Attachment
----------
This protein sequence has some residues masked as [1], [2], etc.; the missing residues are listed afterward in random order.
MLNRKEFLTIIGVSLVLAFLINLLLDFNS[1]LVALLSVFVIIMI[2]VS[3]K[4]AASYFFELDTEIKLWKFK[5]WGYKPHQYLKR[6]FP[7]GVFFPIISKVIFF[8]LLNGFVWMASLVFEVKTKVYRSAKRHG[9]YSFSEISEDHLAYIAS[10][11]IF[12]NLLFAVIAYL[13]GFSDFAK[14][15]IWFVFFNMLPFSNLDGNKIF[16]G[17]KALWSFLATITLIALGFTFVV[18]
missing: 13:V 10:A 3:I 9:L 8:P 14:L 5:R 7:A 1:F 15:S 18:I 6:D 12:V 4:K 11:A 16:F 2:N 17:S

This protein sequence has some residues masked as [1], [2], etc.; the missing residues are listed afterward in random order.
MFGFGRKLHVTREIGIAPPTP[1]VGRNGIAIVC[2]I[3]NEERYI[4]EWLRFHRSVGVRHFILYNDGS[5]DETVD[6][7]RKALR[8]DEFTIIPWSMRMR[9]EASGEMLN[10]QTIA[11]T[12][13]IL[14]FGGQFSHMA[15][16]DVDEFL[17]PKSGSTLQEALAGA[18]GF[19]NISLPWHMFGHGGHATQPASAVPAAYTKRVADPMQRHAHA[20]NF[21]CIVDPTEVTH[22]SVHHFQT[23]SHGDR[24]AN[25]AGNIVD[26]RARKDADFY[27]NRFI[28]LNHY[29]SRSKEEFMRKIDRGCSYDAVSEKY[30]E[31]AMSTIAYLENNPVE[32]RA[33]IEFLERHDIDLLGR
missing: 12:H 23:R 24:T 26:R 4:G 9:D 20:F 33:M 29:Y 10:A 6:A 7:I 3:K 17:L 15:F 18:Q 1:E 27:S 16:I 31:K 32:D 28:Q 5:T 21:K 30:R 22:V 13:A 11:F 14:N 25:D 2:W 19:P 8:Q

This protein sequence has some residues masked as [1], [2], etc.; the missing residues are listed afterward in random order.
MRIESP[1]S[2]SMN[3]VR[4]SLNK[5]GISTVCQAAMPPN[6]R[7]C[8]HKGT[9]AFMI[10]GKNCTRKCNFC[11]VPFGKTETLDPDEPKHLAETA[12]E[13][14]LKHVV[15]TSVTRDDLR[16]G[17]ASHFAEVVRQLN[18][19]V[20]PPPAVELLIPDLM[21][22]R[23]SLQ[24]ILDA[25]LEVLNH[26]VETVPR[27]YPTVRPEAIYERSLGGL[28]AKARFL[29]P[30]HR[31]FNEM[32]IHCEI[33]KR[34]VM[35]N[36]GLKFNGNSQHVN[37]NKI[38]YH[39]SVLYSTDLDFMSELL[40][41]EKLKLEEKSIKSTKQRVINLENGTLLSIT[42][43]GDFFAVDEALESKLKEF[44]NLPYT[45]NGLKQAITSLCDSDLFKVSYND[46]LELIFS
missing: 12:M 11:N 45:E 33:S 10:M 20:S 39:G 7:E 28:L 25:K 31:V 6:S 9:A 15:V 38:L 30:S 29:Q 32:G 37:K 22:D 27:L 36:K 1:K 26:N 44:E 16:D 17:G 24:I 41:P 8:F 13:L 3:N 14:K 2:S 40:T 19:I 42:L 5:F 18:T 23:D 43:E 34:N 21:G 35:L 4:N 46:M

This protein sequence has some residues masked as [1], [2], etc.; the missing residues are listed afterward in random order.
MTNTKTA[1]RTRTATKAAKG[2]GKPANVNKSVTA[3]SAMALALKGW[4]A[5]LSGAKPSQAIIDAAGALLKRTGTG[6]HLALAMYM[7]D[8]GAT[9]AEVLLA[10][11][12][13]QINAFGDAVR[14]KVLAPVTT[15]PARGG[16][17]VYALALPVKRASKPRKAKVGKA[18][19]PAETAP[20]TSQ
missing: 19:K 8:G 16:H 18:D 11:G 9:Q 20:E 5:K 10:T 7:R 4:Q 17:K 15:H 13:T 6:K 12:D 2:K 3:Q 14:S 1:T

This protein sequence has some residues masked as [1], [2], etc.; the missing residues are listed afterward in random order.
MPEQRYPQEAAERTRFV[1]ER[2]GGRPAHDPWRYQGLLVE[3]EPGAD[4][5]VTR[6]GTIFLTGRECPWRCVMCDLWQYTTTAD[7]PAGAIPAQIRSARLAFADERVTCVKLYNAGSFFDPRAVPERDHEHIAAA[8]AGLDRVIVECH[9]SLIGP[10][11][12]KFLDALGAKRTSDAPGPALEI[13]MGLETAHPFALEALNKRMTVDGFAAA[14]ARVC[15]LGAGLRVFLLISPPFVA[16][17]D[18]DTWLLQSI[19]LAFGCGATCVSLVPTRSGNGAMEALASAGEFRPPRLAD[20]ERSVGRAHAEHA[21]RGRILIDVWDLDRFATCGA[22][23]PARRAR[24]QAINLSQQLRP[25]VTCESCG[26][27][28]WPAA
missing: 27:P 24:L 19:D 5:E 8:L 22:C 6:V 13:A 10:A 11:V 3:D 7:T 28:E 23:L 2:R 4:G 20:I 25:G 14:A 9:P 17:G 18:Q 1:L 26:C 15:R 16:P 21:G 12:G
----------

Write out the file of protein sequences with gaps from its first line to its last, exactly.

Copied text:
This protein sequence has some residues masked as [1], [2], etc.; the missing residues are listed afterward in random order.
MLNRKEFLTIIGVSLVLAFLINLLLDFNS[1]LVALLSVFVIIMI[2]VS[3]K[4]AASYFFELDTEIKLWKFK[5]WGYKPHQYLKR[6]FP[7]GVFFPIISKVIFF[8]LLNGFVWMASLVFEVKTKVYRSAKRHG[9]YSFSEISEDHLAYIAS[10][11]IF[12]NLLFAVIAYL[13]GFSDFAK[14][15]IWFVFFNMLPFSNLDGNKIF[16]G[17]KALWSFLATITLIALGFTFVV[18]
missing: 13:V 10:A 3:I 9:L 8:P 14:L 5:R 7:A 1:F 15:S 18:I 6:D 12:V 4:K 11:A 16:F 2:N 17:S

This protein sequence has some residues masked as [1], [2], etc.; the missing residues are listed afterward in random order.
MFGFGRKLHVTREIGIAPPTP[1]VGRNGIAIVC[2]I[3]NEERYI[4]EWLRFHRSVGVRHFILYNDGS[5]DETVD[6][7]RKALR[8]DEFTIIPWSMRMR[9]EASGEMLN[10]QTIA[11]T[12][13]IL[14]FGGQFSHMA[15][16]DVDEFL[17]PKSGSTLQEALAGA[18]GF[19]NISLPWHMFGHGGHATQPASAVPAAYTKRVADPMQRHAHA[20]NF[21]CIVDPTEVTH[22]SVHHFQT[23]SHGDR[24]AN[25]AGNIVD[26]RARKDADFY[27]NRFI[28]LNHY[29]SRSKEEFMRKIDRGCSYDAVSEKY[30]E[31]AMSTIAYLENNPVE[32]RA[33]IEFLERHDIDLLGR
missing: 12:H 23:R 24:T 26:R 4:G 9:D 20:F 33:M 29:Y 10:A 6:A 7:I 3:K 17:L 15:F 18:Q 1:E 27:S 16:I 31:K 32:D 28:Q 5:T 21:K 30:R 22:V 13:A 11:F 14:N 25:D 2:W 19:P 8:Q

This protein sequence has some residues masked as [1], [2], etc.; the missing residues are listed afterward in random order.
MRIESP[1]S[2]SMN[3]VR[4]SLNK[5]GISTVCQAAMPPN[6]R[7]C[8]HKGT[9]AFMI[10]GKNCTRKCNFC[11]VPFGKTETLDPDEPKHLAETA[12]E[13][14]LKHVV[15]TSVTRDDLR[16]G[17]ASHFAEVVRQLN[18][19]V[20]PPPAVELLIPDLM[21][22]R[23]SLQ[24]ILDA[25]LEVLNH[26]VETVPR[27]YPTVRPEAIYERSLGGL[28]AKARFL[29]P[30]HR[31]FNEM[32]IHCEI[33]KR[34]VM[35]N[36]GLKFNGNSQHVN[37]NKI[38]YH[39]SVLYSTDLDFMSELL[40][41]EKLKLEEKSIKSTKQRVINLENGTLLSIT[42][43]GDFFAVDEALESKLKEF[44]NLPYT[45]NGLKQAITSLCDSDLFKVSYND[46]LELIFS
missing: 12:M 11:N 45:E 33:S 10:M 20:S 39:G 7:E 28:L 25:K 31:V 6:S 9:A 15:V 38:L 30:S 29:Q 32:G 37:K 22:D 27:L 36:K 1:K 26:N 44:E 16:D 17:G 24:I 41:P 8:F 13:L 3:N 14:K 2:S 40:T 19:I 42:L 5:F 18:T 23:D 43:E 34:N 21:G 35:L 4:N 46:M

This protein sequence has some residues masked as [1], [2], etc.; the missing residues are listed afterward in random order.
MTNTKTA[1]RTRTATKAAKG[2]GKPANVNKSVTA[3]SAMALALKGW[4]A[5]LSGAKPSQAIIDAAGALLKRTGTG[6]HLALAMYM[7]D[8]GAT[9]AEVLLA[10][11][12][13]QINAFGDAVR[14]KVLAPVTT[15]PARGG[16][17]VYALALPVKRASKPRKAKVGKA[18][19]PAETAP[20]TSQ
missing: 19:K 8:G 16:H 18:D 11:G 9:Q 20:E 5:K 10:T 7:R 4:Q 17:K 15:H 13:T 6:K 12:D 2:K 3:Q 14:S 1:T

This protein sequence has some residues masked as [1], [2], etc.; the missing residues are listed afterward in random order.
MPEQRYPQEAAERTRFV[1]ER[2]GGRPAHDPWRYQGLLVE[3]EPGAD[4][5]VTR[6]GTIFLTGRECPWRCVMCDLWQYTTTAD[7]PAGAIPAQIRSARLAFADERVTCVKLYNAGSFFDPRAVPERDHEHIAAA[8]AGLDRVIVECH[9]SLIGP[10][11][12]KFLDALGAKRTSDAPGPALEI[13]MGLETAHPFALEALNKRMTVDGFAAA[14]ARVC[15]LGAGLRVFLLISPPFVA[16][17]D[18]DTWLLQSI[19]LAFGCGATCVSLVPTRSGNGAMEALASAGEFRPPRLAD[20]ERSVGRAHAEHA[21]RGRILIDVWDLDRFATCGA[22][23]PARRAR[24]QAINLSQQLRP[25]VTCESCG[26][27][28]WPAA
missing: 27:P 24:L 19:D 5:E 8:L 22:C 6:V 13:A 10:A 11:V 3:D 7:T 28:E 23:L 2:R 4:G 20:I 25:G 14:A 9:P 17:G 18:Q 1:L 26:C 15:R 16:P 21:G 12:G